• thumper1thumper1 Registered User Posts: 76,166 Senior Member
    @BelknapPoint do,you have any idea how a loving trust affects the fafsa.
  • ProfessorMom1ProfessorMom1 Registered User Posts: 382 Member
    Okay, looks like I have some more research to do. The document I have doesn't include the word "living," just "Trust for Children." I really know nothing about finance and trusts. I will call my CPA back. I assume I will include my %, once I figure that out. If the "hit" on the EFC is only 5.6% of that, then it won't be very much. My husband raised the question of FAFSA language about taxes and crosschecking eligibility for aid with 1040 and the IRS. Is the FAFSA based solely on tax filings or does it include other things with no tax liability? As I read more, I'm thinking the latter: doesn't matter if any tax liability, still goes on FAFSA.
  • thumper1thumper1 Registered User Posts: 76,166 Senior Member
    Your assets are all listed on your FAFSA form.

    As an example, savings accounts earn a pittance for interest. The interest is what is on your tax return. The actual account balance is what is put on your FAFSA.
  • twoinanddonetwoinanddone Registered User Posts: 21,925 Senior Member
    You can be a trustee with no ownership in the asset, and it sounds like that's what you are.
  • ProfessorMom1ProfessorMom1 Registered User Posts: 382 Member
    I'm sitting here thinking: if only they could've just waited another month or two to do this!
  • SweetbeetSweetbeet Registered User Posts: 595 Member
    edited September 2017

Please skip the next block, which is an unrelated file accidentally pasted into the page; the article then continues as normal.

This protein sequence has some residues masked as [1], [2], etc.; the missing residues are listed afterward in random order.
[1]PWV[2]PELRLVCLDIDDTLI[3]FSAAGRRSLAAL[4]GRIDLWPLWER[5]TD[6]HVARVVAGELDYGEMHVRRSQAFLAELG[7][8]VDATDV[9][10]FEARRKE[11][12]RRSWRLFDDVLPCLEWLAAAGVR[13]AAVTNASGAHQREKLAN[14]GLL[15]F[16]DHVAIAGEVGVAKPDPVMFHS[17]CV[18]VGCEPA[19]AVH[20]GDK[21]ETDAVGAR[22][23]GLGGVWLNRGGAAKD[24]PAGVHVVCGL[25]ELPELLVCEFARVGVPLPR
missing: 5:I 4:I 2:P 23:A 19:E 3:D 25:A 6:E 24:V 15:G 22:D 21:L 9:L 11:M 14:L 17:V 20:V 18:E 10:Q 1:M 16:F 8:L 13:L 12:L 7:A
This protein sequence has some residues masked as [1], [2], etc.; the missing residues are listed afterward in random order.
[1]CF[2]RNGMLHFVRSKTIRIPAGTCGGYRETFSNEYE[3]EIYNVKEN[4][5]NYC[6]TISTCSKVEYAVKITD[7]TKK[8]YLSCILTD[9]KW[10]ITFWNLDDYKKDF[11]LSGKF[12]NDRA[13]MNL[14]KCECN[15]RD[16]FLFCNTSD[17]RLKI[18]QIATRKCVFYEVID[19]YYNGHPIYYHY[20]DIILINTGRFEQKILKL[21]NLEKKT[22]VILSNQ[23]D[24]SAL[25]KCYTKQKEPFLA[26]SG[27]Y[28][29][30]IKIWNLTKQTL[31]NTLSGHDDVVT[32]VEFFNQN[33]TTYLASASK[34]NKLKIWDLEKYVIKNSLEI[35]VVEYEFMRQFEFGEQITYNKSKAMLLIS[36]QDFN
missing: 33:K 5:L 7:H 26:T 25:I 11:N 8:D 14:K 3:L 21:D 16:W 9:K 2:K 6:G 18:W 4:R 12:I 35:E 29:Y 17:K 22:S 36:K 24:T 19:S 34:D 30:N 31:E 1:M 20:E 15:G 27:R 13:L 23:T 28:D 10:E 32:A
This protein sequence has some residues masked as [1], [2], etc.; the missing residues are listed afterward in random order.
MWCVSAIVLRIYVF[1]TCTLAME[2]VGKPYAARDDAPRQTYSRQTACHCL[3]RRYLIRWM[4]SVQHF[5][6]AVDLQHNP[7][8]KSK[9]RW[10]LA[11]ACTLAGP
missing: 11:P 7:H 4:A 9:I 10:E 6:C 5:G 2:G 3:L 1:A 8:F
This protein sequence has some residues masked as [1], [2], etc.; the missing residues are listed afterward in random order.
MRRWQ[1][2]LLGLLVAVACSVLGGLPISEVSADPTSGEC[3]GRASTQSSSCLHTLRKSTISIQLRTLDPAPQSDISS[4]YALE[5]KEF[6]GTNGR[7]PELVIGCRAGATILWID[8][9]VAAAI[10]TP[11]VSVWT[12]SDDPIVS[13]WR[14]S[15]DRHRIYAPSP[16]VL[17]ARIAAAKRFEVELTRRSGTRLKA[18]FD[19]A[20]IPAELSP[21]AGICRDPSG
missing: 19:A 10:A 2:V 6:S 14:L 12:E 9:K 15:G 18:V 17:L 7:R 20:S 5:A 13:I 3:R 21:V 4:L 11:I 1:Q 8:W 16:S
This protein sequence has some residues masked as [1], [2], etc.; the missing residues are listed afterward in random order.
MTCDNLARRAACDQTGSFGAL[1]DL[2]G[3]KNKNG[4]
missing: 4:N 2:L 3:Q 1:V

If your parents are alive and the trust is revocable, and you are not entitled to distributions from the trust until they're dead, then no, it's not your asset. If the trust is irrevocable, you may have a beneficial interest, it depends on what can be distributed to you, and when. Merely being a trustee does not give you a beneficial interest, but if you are a current beneficiary, then you may have a reportable asset, once the house is transferred to the trust.
  • ProfessorMom1ProfessorMom1 Registered User Posts: 382 Member
    Thanks, everyone. I came to the best conclusion possible after talking to accountant and heeding your advice. Was able to determine my "beneficiary" percentage and added that amount to aid docs. Finished FAFSA and CSS last night!
  • intparentintparent Registered User Posts: 36,904 Senior Member
    If the trust is empty, I would not report it. One something pours over into it, then it is a different story.
  • BelknapPointBelknapPoint Registered User Posts: 4,310 Senior Member
    If the trust is empty, I would not report it. One something pours over into it, then it is a different story.

    If the Trust holds real estate as an asset (as indicated by OP), it is not empty. OP is apparently a beneficiary of the Trust, and therefore her share of the Trust assets needs to be reported as a parent asset on her child's FAFSA, which it sounds like has been done.
  • ProfessorMom1ProfessorMom1 Registered User Posts: 382 Member
    Correct. There is (only) real estate in the trust. I'm one of the beneficiaries so reported the value of my percentage as an asset.
This discussion has been closed.